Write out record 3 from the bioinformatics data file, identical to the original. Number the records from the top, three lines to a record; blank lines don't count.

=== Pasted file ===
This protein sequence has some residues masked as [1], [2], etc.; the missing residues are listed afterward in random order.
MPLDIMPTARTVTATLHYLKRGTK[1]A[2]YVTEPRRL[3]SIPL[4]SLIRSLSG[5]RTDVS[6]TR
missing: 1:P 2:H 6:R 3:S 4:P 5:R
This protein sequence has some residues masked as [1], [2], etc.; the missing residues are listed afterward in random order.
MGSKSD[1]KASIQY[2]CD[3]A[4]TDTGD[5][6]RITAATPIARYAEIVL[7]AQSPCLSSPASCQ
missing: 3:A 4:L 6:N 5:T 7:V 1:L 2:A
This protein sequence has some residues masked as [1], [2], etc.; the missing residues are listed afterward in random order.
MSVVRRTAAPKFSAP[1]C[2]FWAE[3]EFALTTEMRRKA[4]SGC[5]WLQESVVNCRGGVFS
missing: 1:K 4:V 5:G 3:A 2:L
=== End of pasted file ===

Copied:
This protein sequence has some residues masked as [1], [2], etc.; the missing residues are listed afterward in random order.
MSVVRRTAAPKFSAP[1]C[2]FWAE[3]EFALTTEMRRKA[4]SGC[5]WLQESVVNCRGGVFS
missing: 1:K 4:V 5:G 3:A 2:L